This article is from the Ergonomics and Typing Injury FAQ, by Dan Wallach firstname.lastname@example.org with numerous contributions by others.
First, and foremost of importance: if you experience pain at all, then you
absolutely need to go see a doctor. As soon as you possibly can. The difference
of a day or two can mean the difference between a short recovery and a long,
drawn-out ordeal. GO SEE A DOCTOR. Now, your garden-variety doctor may not
necessarily be familiar with this sort of injury. Generally, any hospital with
an occupational therapy clinic will offer specialists in these kinds of
problems. DON'T WAIT, THOUGH. GO SEE A DOCTOR.
The remainder of this information is paraphrased, without permission, from a
wonderful report by New Zealand's Department of Labour (Occupational Safety and
Health Service): "Occupational Overuse Syndrome. Treatment and Rehabilitation:
A Practitioner's Guide".
First, a glossary (or, fancy names for how you shouldn't have your hands):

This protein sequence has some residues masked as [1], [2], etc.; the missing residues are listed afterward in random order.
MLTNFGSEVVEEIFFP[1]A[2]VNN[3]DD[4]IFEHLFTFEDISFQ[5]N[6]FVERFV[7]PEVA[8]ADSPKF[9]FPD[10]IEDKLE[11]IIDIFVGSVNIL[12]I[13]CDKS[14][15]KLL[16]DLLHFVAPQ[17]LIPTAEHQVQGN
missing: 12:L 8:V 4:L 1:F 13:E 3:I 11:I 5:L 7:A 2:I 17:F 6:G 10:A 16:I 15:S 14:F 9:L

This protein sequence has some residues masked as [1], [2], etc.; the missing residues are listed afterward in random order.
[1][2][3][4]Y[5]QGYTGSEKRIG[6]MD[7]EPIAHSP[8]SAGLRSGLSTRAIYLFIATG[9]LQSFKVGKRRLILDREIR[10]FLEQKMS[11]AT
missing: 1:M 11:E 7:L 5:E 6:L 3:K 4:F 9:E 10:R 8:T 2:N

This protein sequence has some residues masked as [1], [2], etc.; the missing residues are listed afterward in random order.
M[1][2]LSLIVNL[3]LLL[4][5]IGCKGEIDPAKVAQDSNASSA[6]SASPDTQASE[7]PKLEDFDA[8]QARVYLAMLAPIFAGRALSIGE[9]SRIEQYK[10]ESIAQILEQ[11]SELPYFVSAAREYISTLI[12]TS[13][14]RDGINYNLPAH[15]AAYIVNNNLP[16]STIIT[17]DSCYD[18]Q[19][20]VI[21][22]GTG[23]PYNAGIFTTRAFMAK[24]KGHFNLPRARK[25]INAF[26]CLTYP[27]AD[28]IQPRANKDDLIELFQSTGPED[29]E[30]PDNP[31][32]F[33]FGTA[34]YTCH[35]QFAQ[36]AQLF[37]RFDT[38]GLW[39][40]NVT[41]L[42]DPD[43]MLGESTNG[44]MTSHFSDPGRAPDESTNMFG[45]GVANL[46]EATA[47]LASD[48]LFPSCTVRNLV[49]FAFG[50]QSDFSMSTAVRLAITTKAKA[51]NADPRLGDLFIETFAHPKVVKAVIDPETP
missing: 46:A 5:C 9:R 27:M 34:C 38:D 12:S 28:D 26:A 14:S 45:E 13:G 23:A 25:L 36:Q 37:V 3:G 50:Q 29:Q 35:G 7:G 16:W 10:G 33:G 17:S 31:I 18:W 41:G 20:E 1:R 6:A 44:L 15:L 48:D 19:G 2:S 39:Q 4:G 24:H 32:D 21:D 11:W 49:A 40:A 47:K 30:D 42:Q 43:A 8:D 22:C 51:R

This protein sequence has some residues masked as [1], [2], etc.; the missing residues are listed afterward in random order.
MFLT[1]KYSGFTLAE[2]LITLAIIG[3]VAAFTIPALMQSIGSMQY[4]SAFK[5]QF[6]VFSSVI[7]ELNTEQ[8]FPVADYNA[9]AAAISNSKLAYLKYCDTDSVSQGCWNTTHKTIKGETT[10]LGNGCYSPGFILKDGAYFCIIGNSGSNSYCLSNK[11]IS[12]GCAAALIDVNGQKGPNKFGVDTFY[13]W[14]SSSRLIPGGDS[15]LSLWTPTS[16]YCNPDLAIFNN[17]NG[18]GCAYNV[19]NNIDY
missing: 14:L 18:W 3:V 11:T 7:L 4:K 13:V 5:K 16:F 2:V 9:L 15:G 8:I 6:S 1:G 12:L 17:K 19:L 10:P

(note: you're likely to hear these terms from doctors and keyboard vendors :)
Repetitive Strain Injury - a general term for many kinds of injuries
Occupational Overuse Syndrome - synonym for RSI
Cumulative Trauma Disorder - another synonym for RSI
Work-Related Upper Limb Disorders - yet another synonym for RSI
Carpal Tunnel Syndrome (see below)
Marked bending at a joint.
Turning the palm down.
Bending the wrist up.
Turning the palm up.
Bending the wrist down.
The grip used for a pencil.
Bending the wrist towards the little finger.
The grip used for a hammer.
Bending the wrist toward the thumb.
Moving away from the body.
Opening the fingers out wide.
Now then, problems come in two main types: Local conditions and diffuse
conditions. Local problems are what you'd expect: specific muscles, tendons,
tendon sheaths, nerves, etc. being inflamed or otherwise hurt. Diffuse
conditions, often mistaken for local problems, can involve muscle discomfort,
pain, burning and/or tingling; with identifiable areas of tenderness in
muscles, although they're not necessarily "the problem."